Editors' ChoiceDERMATITIS

Scratching the surface: Alterations of skin microbiota in the initiation of eczematous dermatitis

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Science Translational Medicine  20 May 2015:
Vol. 7, Issue 288, pp. 288ec82
DOI: 10.1126/scitranslmed.aac499

Alterations in the microbiome have been implicated in many diseases, including inflammatory skin disease. Despite a well-documented association of dysbiosis in atopic dermatitis, the chicken-or-egg relationship of dysbiosis and inflammatory skin disease has not been determined. To address this issue, Kobayashi and colleagues employ a mouse model using A disintegrin and metalloproteinase 17 (ADAM17)–deficient mice (Adam17fl/flSox9-Cre) in which microbiota alterations and disease expression mimic human atopic dermatitis. The authors assess differences in the microbiota and how specific altered bacteria (Staphylococcus aureus and Corynebacterium bovis) affect immune dysregulation and initiation of inflammation.

Here, the authors discovered that Adam17fl/flSox9-Cre mice exhibited eczematous lesions with lymphocytic and mast cell infiltration, increased barrier dysfunction, and increased serum IgE and Th2 cytokines, mimicking human atopic dermatitis. Compared with wild-type littermates, these mice exhibited significantly decreased skin bacterial diversity and emergence of S. aureus and C. bovis. Microbial differences were detected prior to the emergence of dermatitis, and treatment of the drinking water with antibiotics abrogated the development of skin inflammation. This suggests that alterations in the microbiota were causal in the development of inflammation. In mice with established disease, antibiotic treatment reduced serum concentrations of the inflammatory cytokines interleukin (IL)-1β, IL-6, IL-13, IL-17A, and IL-17F and reversed the dysbiosis. The authors showed that S. aureus alone was sufficient to elicit disease, but only if the host had preexisting epidermal dysfunction (Adam17 or FLG mutation). This suggests that a defective barrier may be required to allow persistent colonization with these bacteria and indicates an important of the host in this process.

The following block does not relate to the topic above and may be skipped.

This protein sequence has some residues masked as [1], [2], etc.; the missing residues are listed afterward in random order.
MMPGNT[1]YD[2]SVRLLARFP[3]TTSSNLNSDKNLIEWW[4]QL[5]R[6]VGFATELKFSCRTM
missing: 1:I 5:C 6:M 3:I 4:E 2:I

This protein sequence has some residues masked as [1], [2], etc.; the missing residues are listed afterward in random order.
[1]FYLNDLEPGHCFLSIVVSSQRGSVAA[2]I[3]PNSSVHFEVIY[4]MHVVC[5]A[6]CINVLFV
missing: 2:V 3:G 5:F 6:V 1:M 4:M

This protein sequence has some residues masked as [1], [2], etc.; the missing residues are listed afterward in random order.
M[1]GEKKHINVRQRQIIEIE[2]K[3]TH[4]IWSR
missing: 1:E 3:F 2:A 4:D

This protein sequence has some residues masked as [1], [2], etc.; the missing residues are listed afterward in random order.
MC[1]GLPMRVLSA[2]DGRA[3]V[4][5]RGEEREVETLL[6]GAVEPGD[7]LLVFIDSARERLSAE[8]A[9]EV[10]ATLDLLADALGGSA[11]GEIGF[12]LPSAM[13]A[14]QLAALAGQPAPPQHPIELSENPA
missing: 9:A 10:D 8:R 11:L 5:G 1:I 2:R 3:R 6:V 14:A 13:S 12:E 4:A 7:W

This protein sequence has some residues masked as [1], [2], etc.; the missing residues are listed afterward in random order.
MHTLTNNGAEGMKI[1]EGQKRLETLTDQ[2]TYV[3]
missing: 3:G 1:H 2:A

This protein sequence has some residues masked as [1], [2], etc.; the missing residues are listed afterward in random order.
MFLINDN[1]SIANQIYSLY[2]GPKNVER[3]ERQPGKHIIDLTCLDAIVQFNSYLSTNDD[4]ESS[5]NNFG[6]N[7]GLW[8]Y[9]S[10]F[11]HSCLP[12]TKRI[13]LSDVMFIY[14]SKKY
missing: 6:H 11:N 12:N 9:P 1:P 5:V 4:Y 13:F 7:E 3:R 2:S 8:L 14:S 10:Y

Together, these data suggest that dysbiosis occurs first and plays an important role in the initiation of inflammation with an altered epidermal barrier. The association of S. aureus in atopic dermatitis and other atopic diseases is well documented, but this paper is the first to illustrate that dysbiosis precedes disease expression in a mouse model. This work provides exciting insight into how humans with barrier dysfunction may acquire microbial differences leading to inflammation.

T. Kobayashi et al., Dysbiosis and Staphyloccus aureus colonization drives inflammation in atopic dermatitis. Immunity 4, 756–766 (2015). [Abstract]

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